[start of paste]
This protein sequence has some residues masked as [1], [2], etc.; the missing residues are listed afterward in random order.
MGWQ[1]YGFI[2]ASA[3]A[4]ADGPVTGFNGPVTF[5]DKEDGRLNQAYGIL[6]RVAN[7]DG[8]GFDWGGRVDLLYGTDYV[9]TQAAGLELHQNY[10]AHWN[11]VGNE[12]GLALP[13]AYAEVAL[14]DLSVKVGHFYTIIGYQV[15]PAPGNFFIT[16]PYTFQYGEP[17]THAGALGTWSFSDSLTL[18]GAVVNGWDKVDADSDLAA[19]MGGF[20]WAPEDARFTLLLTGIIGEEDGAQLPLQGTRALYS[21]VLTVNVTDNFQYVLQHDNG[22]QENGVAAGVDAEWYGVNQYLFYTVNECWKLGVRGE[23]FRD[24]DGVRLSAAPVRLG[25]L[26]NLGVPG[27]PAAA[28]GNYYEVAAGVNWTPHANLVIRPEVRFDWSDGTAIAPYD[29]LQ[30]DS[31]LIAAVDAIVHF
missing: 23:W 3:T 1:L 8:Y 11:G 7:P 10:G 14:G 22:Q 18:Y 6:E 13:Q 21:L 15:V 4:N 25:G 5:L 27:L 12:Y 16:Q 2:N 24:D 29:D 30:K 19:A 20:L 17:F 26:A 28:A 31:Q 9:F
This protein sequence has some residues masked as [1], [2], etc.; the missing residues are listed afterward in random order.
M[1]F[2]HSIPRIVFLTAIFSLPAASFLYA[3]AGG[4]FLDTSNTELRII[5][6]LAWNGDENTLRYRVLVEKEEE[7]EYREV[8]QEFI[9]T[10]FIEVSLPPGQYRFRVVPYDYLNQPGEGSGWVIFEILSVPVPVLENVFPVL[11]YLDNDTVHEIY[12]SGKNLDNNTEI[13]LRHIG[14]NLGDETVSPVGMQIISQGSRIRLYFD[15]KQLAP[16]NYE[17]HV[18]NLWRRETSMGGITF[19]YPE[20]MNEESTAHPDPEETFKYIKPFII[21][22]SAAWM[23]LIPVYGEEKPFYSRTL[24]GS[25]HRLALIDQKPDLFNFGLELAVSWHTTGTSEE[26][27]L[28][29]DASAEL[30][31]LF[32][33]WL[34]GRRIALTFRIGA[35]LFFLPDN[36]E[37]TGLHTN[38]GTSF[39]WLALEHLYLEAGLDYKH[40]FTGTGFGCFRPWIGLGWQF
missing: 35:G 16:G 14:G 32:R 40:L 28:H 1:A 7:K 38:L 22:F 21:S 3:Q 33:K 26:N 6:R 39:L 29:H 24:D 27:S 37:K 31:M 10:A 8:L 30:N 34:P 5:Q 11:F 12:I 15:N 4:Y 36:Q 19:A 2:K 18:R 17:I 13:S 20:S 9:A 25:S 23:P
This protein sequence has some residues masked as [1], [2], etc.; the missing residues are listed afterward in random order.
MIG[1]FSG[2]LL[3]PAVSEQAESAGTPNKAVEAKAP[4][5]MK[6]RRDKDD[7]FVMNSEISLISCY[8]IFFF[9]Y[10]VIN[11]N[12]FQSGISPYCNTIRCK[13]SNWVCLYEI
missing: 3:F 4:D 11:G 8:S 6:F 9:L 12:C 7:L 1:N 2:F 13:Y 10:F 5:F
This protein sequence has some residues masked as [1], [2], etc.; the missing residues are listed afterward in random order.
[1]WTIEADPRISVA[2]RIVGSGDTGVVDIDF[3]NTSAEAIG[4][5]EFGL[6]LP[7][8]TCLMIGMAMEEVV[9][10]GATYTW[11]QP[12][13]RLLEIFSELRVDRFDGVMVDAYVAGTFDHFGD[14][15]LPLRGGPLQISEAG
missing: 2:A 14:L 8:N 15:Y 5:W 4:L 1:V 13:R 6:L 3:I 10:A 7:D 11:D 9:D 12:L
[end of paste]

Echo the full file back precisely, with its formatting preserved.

This protein sequence has some residues masked as [1], [2], etc.; the missing residues are listed afterward in random order.
MGWQ[1]YGFI[2]ASA[3]A[4]ADGPVTGFNGPVTF[5]DKEDGRLNQAYGIL[6]RVAN[7]DG[8]GFDWGGRVDLLYGTDYV[9]TQAAGLELHQNY[10]AHWN[11]VGNE[12]GLALP[13]AYAEVAL[14]DLSVKVGHFYTIIGYQV[15]PAPGNFFIT[16]PYTFQYGEP[17]THAGALGTWSFSDSLTL[18]GAVVNGWDKVDADSDLAA[19]MGGF[20]WAPEDARFTLLLTGIIGEEDGAQLPLQGTRALYS[21]VLTVNVTDNFQYVLQHDNG[22]QENGVAAGVDAEWYGVNQYLFYTVNECWKLGVRGE[23]FRD[24]DGVRLSAAPVRLG[25]L[26]NLGVPG[27]PAAA[28]GNYYEVAAGVNWTPHANLVIRPEVRFDWSDGTAIAPYD[29]LQ[30]DS[31]LIAAVDAIVHF
missing: 23:W 3:T 1:L 8:Y 11:G 7:P 10:G 14:G 22:Q 18:Y 6:E 13:Q 21:L 15:V 4:N 25:G 5:L 27:L 12:Y 16:Q 2:N 24:D 29:D 30:K 19:A 20:L 17:F 26:A 28:A 31:Q 9:F
This protein sequence has some residues masked as [1], [2], etc.; the missing residues are listed afterward in random order.
M[1]F[2]HSIPRIVFLTAIFSLPAASFLYA[3]AGG[4]FLDTSNTELRII[5][6]LAWNGDENTLRYRVLVEKEEE[7]EYREV[8]QEFI[9]T[10]FIEVSLPPGQYRFRVVPYDYLNQPGEGSGWVIFEILSVPVPVLENVFPVL[11]YLDNDTVHEIY[12]SGKNLDNNTEI[13]LRHIG[14]NLGDETVSPVGMQIISQGSRIRLYFD[15]KQLAP[16]NYE[17]HV[18]NLWRRETSMGGITF[19]YPE[20]MNEESTAHPDPEETFKYIKPFII[21][22]SAAWM[23]LIPVYGEEKPFYSRTL[24]GS[25]HRLALIDQKPDLFNFGLELAVSWHTTGTSEE[26][27]L[28][29]DASAEL[30][31]LF[32][33]WL[34]GRRIALTFRIGA[35]LFFLPDN[36]E[37]TGLHTN[38]GTSF[39]WLALEHLYLEAGLDYKH[40]FTGTGFGCFRPWIGLGWQF
missing: 35:G 16:G 14:G 32:R 40:L 28:H 1:A 7:K 38:L 22:F 21:S 3:Q 33:K 26:N 6:R 39:L 29:H 24:D 27:S 37:K 31:M 10:A 8:L 30:N 34:P 5:Q 11:F 12:I 15:N 4:Y 36:Q 19:A 2:K 18:R 17:I 13:S 20:S 9:A 25:S 23:P
This protein sequence has some residues masked as [1], [2], etc.; the missing residues are listed afterward in random order.
MIG[1]FSG[2]LL[3]PAVSEQAESAGTPNKAVEAKAP[4][5]MK[6]RRDKDD[7]FVMNSEISLISCY[8]IFFF[9]Y[10]VIN[11]N[12]FQSGISPYCNTIRCK[13]SNWVCLYEI
missing: 3:F 4:D 11:G 8:S 6:F 9:L 12:C 7:L 1:N 2:F 13:Y 10:F 5:F
This protein sequence has some residues masked as [1], [2], etc.; the missing residues are listed afterward in random order.
[1]WTIEADPRISVA[2]RIVGSGDTGVVDIDF[3]NTSAEAIG[4][5]EFGL[6]LP[7][8]TCLMIGMAMEEVV[9][10]GATYTW[11]QP[12][13]RLLEIFSELRVDRFDGVMVDAYVAGTFDHFGD[14][15]LPLRGGPLQISEAG
missing: 2:A 14:L 8:N 15:Y 5:W 4:L 1:V 13:R 6:L 3:I 10:A 7:D 11:D 9:D 12:L